"We will focus our efforts on an affirmative and practical approach that encourages constructive, positive steps that help keep the possibility of a negotiated two-state solution alive—and equally importantly, improves the lives of the Palestinian people and Israeli people in tangible ways."
"President Biden has been crystal clear in saying he, 'believes the Palestinians and Israelis equally deserve to live safely and securely, and enjoy equal measures of freedom, prosperity and democracy.' And the State Department is organized around this vision."
"I do think that what we need to stress, in general, is the Abass succession in this whole context—that I think is like the 800-pound gorilla elephant in the room, so to speak. That Hamas feels that it's high as a kite because it wants to maximize its political leverage for the post-Abass period. And I think that's kind of the meta-story here. [...] What the Palestinian people in Ramallah, what they are saying to me is, David if they want in, we’re not trying to block them but we're just saying there's a price to joining this club, and that is you have to accept the agreements we've signed with Israel. And that means a diplomatic concession, and Hamas’ view is, no, we don't want to make any concessions, we want it all, because we feel we won, etc. And so, I think that is the context to a lot of this instability, is a belief that Hamas wants to be best positioned with the public, and with Palestinian institutions, on the eve of succession"
“Between solving the conflict and managing the conflict, there’s shrinking the conflict. I think you could shrink [the Isreali-Palestinian conflict], you could minimize the differences between the parties so it’s more bridgeable. You can bridge over a river, you can’t bridge over an ocean if the differences are so wide.”
“I think that the burden shouldn’t just fall on Egypt on a lot of this reconstruction [amid a wider US-led convergence on moving forward], but the Gulf [countries] should help as well.”
Ambassador Motaz Zahran
"Palestinians in Gaza cannot pay the price and the consequences of regular confrontations between Hamas and Israel. They are the overwhelming majority in Gaza. The population in Gaza is around 2,100,000. The overwhelming majority have no particular political affiliation. And they need to be catered to in terms of their needs, in terms of their livelihood. And this is part of, what we see in Egypt, as dissuading segments of the Palestinian society, and in Gaza, and providing the light at the end of the tunnel, and dissuading them from, you know, radicalization and extremist kind of approaches."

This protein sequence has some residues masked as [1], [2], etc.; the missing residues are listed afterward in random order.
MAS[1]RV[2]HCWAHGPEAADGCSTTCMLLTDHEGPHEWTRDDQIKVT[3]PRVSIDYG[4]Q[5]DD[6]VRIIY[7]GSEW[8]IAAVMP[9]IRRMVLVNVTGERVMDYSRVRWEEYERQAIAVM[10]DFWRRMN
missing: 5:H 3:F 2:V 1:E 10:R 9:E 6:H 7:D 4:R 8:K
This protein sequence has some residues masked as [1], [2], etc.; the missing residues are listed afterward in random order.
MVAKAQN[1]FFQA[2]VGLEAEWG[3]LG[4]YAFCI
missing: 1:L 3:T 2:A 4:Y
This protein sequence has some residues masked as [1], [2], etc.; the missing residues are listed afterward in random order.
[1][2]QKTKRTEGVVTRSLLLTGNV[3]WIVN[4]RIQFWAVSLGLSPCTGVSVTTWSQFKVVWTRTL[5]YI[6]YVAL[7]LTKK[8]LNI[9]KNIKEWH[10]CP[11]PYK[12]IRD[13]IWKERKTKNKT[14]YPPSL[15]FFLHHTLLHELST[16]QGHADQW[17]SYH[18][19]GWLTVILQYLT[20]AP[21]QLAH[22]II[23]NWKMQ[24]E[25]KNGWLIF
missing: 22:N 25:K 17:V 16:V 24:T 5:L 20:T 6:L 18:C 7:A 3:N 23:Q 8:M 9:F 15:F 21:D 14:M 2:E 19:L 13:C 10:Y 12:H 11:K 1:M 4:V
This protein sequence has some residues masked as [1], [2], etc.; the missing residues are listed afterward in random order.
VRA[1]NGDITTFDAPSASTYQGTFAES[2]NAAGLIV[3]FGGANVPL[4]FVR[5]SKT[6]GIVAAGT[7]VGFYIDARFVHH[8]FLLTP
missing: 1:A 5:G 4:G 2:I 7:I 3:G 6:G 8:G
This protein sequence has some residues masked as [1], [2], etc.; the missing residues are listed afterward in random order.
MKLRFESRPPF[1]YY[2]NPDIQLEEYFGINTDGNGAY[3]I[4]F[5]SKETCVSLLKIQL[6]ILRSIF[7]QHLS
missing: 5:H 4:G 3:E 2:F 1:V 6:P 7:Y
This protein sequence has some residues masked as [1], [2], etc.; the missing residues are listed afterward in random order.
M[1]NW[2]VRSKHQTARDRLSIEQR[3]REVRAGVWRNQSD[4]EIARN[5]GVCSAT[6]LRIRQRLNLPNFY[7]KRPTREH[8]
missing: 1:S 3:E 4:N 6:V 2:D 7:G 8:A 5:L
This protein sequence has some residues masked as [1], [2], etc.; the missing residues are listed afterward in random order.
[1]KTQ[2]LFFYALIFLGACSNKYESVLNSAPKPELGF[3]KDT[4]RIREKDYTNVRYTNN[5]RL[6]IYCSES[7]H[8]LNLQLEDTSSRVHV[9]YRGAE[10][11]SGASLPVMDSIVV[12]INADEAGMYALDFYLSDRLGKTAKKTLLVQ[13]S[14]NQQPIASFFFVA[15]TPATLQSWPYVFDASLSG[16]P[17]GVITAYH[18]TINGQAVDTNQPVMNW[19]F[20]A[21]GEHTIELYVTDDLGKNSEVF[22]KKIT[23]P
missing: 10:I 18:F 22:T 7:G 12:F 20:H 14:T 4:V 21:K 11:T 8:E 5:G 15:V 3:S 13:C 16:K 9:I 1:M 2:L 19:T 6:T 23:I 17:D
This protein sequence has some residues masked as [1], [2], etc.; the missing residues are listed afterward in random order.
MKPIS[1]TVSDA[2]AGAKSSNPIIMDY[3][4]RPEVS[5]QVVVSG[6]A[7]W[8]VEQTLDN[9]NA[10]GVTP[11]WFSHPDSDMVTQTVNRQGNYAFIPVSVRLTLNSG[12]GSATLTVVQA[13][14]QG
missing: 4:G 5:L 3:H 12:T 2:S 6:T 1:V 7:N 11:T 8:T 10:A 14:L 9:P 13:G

“The recipe to ease all of these conflicts throughout the [Middle East] region is by tackling the core conflict in the region. So, we would be doing ourselves… good, we would be doing the world good in terms of really focusing on the elements that would pave the way toward that kind of direct negotiation that we spoke about for the two-state solution to remain alive as the only viable solution for the conflict. We would see as a consequence the easing of so many conflicts throughout the region if we are able to tackle that main conflict that fuels radicalization and extremists throughout the region.”
“Pivoting away from the Middle East is [not] any option. And I think I’ve made a reference before that if you decide to leave the Middle East, the Middle East will never succumb to your decision… I think we’ve been very appreciative of the support the Biden administration has, and the road the Biden administration has shown in terms of supporting the efforts towards attaining a ceasefire. What we need to see is a continued role that is proactive.”
James F. Jeffrey
Former ambassador to Iraq and Turkey, and Special Envoy to the Global Coalition To Defeat ISIS
Middle East Program
The Wilson Center’s Middle East Program serves as a crucial resource for the policymaking community and beyond, providing analyses and research that helps inform U.S. foreign policymaking, stimulates public debate, and expands knowledge about issues in the wider Middle East and North Africa (MENA) region. Read more